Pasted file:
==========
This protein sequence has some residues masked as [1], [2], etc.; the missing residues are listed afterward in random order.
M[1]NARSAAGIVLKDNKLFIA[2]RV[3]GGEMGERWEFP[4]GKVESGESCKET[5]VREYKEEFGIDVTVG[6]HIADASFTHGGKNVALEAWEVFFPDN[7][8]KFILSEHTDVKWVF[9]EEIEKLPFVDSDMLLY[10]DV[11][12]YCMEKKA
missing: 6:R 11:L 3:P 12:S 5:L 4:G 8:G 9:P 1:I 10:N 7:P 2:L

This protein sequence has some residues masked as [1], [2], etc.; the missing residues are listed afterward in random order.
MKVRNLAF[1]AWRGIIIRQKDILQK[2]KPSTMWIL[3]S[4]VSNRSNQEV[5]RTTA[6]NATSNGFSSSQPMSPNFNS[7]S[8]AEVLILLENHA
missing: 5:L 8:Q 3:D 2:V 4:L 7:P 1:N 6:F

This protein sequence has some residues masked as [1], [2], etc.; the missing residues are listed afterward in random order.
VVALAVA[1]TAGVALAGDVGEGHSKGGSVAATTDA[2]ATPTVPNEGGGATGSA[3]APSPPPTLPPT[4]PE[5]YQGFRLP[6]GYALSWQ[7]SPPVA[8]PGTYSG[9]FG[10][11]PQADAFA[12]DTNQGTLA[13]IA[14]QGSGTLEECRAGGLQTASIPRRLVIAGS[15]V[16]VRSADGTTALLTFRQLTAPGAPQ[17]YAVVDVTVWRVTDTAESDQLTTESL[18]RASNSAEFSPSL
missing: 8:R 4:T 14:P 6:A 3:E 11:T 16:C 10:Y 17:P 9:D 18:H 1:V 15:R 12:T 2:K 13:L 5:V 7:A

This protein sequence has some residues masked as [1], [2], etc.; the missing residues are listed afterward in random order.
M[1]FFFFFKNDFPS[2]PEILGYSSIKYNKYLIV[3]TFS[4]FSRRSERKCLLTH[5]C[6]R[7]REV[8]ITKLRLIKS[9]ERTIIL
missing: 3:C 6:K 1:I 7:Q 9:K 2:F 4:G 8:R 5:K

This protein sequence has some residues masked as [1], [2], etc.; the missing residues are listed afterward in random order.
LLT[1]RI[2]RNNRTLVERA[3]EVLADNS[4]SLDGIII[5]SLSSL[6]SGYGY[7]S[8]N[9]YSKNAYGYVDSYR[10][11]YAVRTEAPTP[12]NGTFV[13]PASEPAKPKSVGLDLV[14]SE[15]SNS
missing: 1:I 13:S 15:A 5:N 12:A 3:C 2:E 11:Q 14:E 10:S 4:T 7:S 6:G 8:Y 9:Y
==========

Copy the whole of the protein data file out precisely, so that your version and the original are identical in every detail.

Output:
This protein sequence has some residues masked as [1], [2], etc.; the missing residues are listed afterward in random order.
M[1]NARSAAGIVLKDNKLFIA[2]RV[3]GGEMGERWEFP[4]GKVESGESCKET[5]VREYKEEFGIDVTVG[6]HIADASFTHGGKNVALEAWEVFFPDN[7][8]KFILSEHTDVKWVF[9]EEIEKLPFVDSDMLLY[10]DV[11][12]YCMEKKA
missing: 6:R 11:L 3:P 12:S 5:L 4:G 8:G 9:P 1:I 10:N 7:P 2:L

This protein sequence has some residues masked as [1], [2], etc.; the missing residues are listed afterward in random order.
MKVRNLAF[1]AWRGIIIRQKDILQK[2]KPSTMWIL[3]S[4]VSNRSNQEV[5]RTTA[6]NATSNGFSSSQPMSPNFNS[7]S[8]AEVLILLENHA
missing: 5:L 8:Q 3:D 2:V 4:L 7:P 1:N 6:F

This protein sequence has some residues masked as [1], [2], etc.; the missing residues are listed afterward in random order.
VVALAVA[1]TAGVALAGDVGEGHSKGGSVAATTDA[2]ATPTVPNEGGGATGSA[3]APSPPPTLPPT[4]PE[5]YQGFRLP[6]GYALSWQ[7]SPPVA[8]PGTYSG[9]FG[10][11]PQADAFA[12]DTNQGTLA[13]IA[14]QGSGTLEECRAGGLQTASIPRRLVIAGS[15]V[16]VRSADGTTALLTFRQLTAPGAPQ[17]YAVVDVTVWRVTDTAESDQLTTESL[18]RASNSAEFSPSL
missing: 8:R 4:T 14:P 6:A 3:E 11:T 16:C 10:Y 17:P 9:D 18:H 1:V 15:R 12:T 2:K 13:L 5:V 7:A

This protein sequence has some residues masked as [1], [2], etc.; the missing residues are listed afterward in random order.
M[1]FFFFFKNDFPS[2]PEILGYSSIKYNKYLIV[3]TFS[4]FSRRSERKCLLTH[5]C[6]R[7]REV[8]ITKLRLIKS[9]ERTIIL
missing: 3:C 6:K 1:I 7:Q 9:K 2:F 4:G 8:R 5:K

This protein sequence has some residues masked as [1], [2], etc.; the missing residues are listed afterward in random order.
LLT[1]RI[2]RNNRTLVERA[3]EVLADNS[4]SLDGIII[5]SLSSL[6]SGYGY[7]S[8]N[9]YSKNAYGYVDSYR[10][11]YAVRTEAPTP[12]NGTFV[13]PASEPAKPKSVGLDLV[14]SE[15]SNS
missing: 1:I 13:S 15:A 5:N 12:A 3:C 2:E 11:Q 14:E 10:S 4:T 7:S 6:G 8:Y 9:Y